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Gotham review: So far so good, but how long before we start demanding masks?

We got excited about this series partly because we finally had a chance to see the early days of these widely loved characters (which it does) but can we be certain that we will not get bored of the realist approach and demand some flying capes or fancy bat-inspired cars soon?

tv Updated: Sep 24, 2014 05:40 IST
Soumya Srivastava
gotham

Ben-McKenzie-and-David-Marouz-in-a-still-from-Gotham

It's the biggest thing to hit your television screens right now, and in its first season, Fox's Gotham has simply raised the bar many notches. With the pilot episode now out (it was premiered last night), we now have a new measure for superlative: from acting to direction to even the scale at which it is mounted. The episode introduced us to the lives of everyone who is of any consequence in the Batman universe: be it Bruce Wayne, Jim Gordon, Catwoman, Riddler or Poison Ivy (yeah, we know you wanted to see the Joker. Trust us, so did we).



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The show continues with the grim undertones that always come complimentary with every Batman franchise (except the George Clooney version) and are necessary to any city as hopeless and corrupt as Gotham. But the big question remains: We got so excited about this series partly because we finally have a chance to see the early days of these widely loved characters but can we be certain that we will not get bored of the realist approach and start demanding some flying capes or fancy bat-inspired cars soon?



The episode literally begins from the beginning: Martha and Thomas Wayne, on their way back home with son Bruce, are shot by a mugger in a dark alley. There is just one more eye-witness to the murder: the future Catwoman and current pick-pocket, Selina Kyle. The new-detective-in-the-house Jim Godorn (Ben McKenzie) and his easily compromising partner Harvey Bullock (Donald Logue) are appointed to solve the mystery. Gordon strikes a quick, emotional chord with a scared Bruce (David Marouz) and promises him justice by nailing the killer soon.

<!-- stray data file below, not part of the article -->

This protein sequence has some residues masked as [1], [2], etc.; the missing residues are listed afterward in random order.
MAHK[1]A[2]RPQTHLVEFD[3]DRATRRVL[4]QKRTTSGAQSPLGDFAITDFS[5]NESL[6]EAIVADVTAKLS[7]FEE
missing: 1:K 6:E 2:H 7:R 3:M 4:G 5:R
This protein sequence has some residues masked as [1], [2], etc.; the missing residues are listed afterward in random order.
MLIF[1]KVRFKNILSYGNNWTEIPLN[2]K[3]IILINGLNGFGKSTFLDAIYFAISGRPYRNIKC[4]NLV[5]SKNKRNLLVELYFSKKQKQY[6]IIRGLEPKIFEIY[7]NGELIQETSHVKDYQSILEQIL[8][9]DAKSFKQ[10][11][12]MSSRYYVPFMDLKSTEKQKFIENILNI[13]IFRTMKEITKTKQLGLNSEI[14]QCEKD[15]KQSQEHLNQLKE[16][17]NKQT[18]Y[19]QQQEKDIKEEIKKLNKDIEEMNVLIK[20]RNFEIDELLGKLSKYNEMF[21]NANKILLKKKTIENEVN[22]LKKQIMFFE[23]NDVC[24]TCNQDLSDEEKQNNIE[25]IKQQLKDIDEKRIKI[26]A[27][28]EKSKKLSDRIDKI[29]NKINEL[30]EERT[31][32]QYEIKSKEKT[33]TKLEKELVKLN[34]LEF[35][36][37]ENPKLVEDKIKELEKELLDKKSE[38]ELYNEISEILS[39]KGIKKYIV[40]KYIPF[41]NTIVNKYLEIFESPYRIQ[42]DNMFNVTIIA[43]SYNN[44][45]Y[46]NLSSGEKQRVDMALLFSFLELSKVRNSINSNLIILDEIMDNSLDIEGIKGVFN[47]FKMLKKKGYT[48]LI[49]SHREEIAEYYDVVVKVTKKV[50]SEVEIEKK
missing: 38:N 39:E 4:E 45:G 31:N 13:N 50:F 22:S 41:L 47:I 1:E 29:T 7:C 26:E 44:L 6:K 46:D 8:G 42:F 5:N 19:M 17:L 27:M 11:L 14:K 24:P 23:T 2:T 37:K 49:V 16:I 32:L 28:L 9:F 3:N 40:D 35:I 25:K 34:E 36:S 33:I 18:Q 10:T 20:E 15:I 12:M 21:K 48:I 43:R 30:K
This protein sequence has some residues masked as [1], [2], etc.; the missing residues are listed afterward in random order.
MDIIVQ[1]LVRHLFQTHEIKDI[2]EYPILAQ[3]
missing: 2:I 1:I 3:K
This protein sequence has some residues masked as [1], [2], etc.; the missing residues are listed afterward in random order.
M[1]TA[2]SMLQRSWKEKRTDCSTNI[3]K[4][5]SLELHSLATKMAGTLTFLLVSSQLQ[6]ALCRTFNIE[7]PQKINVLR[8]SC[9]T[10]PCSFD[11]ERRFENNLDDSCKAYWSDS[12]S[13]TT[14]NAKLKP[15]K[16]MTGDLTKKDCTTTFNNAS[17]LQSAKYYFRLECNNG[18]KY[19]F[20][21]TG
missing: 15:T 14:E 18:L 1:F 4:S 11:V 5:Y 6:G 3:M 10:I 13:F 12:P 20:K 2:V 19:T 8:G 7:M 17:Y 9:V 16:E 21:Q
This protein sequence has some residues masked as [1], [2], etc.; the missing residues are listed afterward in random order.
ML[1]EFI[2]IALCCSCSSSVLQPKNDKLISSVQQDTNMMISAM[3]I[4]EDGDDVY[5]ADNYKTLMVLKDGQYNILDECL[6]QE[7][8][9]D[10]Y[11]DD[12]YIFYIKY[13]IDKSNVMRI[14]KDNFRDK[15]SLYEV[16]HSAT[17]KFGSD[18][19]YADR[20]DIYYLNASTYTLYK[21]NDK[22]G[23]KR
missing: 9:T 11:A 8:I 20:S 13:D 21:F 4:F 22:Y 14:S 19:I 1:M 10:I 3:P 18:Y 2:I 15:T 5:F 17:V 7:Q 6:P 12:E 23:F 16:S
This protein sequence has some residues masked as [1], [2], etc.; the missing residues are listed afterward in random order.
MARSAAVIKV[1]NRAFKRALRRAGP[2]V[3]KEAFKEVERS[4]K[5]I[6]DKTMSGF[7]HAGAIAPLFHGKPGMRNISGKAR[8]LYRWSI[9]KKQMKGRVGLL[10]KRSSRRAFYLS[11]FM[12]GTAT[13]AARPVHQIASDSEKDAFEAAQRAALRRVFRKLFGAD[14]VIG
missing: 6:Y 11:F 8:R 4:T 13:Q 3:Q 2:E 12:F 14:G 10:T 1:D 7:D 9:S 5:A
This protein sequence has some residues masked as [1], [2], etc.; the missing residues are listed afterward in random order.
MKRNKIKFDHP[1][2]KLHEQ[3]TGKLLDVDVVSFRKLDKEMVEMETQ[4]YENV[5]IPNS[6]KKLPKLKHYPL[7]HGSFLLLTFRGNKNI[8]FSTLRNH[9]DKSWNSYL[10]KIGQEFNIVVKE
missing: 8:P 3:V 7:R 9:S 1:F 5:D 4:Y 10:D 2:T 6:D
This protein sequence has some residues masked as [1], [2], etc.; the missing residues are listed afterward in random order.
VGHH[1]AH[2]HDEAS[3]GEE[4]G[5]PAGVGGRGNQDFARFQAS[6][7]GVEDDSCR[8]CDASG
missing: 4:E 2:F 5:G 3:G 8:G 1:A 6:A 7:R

Also read: Gotham: welcome back to the cursed capital of crime



Investigations lead the two to the door of a wife-beating drug dealer and guess who we meet there? A young, clearly abused and mentally not-so-sound Poison Ivy (Just Ivy right now though). In a short sequence of cop and felon chase, the man is shot dead by Bullock and the next day’s newspapers decree them ‘heroes of the city’. But we would only be fooling ourselves if we thought that this was it. Surely there has to be a deeper aspect to it, why would a mugger kill them without cause? Or was this it? Maybe this is the way this series wanted to take and not merely a red-herring.



This cannot go without a special mention: Jada Pinkett Smith was definitely the biggest win of the pilot. She plays an unscrupulous dance bar-owner and a part-time gangster Fish Mooney. She is introduced to us as she beats a man to pulp while Oswald Cobblepot (Don’t call him Penguin!!) looks on with such a strong desire to take a strike or two himself. She knows snitches from loyals and how to respond to threats. Perhaps we just got an amazing female villain in here, something which comes by very rarely.



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Things just got interesting again on television with the fall schedule and it goes without saying, we will surely be waiting for more from the cursed city of crime-Gotham.